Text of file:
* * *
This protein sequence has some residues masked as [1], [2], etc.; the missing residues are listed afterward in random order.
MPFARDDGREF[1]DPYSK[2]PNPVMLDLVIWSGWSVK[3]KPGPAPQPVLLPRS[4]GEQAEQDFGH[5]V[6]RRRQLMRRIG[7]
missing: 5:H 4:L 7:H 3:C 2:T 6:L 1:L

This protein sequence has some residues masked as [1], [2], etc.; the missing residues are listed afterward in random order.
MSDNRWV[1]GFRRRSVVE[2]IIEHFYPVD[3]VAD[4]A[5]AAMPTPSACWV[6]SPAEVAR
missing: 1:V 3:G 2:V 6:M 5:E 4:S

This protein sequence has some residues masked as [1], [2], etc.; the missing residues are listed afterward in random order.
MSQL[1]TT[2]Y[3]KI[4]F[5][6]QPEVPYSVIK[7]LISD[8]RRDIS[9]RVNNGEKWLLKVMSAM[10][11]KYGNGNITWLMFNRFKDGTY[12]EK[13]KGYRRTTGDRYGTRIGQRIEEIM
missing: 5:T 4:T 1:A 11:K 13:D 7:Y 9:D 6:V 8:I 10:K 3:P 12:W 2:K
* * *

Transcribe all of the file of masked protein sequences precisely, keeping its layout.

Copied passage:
This protein sequence has some residues masked as [1], [2], etc.; the missing residues are listed afterward in random order.
MPFARDDGREF[1]DPYSK[2]PNPVMLDLVIWSGWSVK[3]KPGPAPQPVLLPRS[4]GEQAEQDFGH[5]V[6]RRRQLMRRIG[7]
missing: 5:H 4:L 7:H 3:C 2:T 6:L 1:L

This protein sequence has some residues masked as [1], [2], etc.; the missing residues are listed afterward in random order.
MSDNRWV[1]GFRRRSVVE[2]IIEHFYPVD[3]VAD[4]A[5]AAMPTPSACWV[6]SPAEVAR
missing: 1:V 3:G 2:V 6:M 5:E 4:S

This protein sequence has some residues masked as [1], [2], etc.; the missing residues are listed afterward in random order.
MSQL[1]TT[2]Y[3]KI[4]F[5][6]QPEVPYSVIK[7]LISD[8]RRDIS[9]RVNNGEKWLLKVMSAM[10][11]KYGNGNITWLMFNRFKDGTY[12]EK[13]KGYRRTTGDRYGTRIGQRIEEIM
missing: 5:T 4:T 1:A 11:K 13:D 7:Y 9:D 6:V 8:I 10:K 3:P 12:W 2:K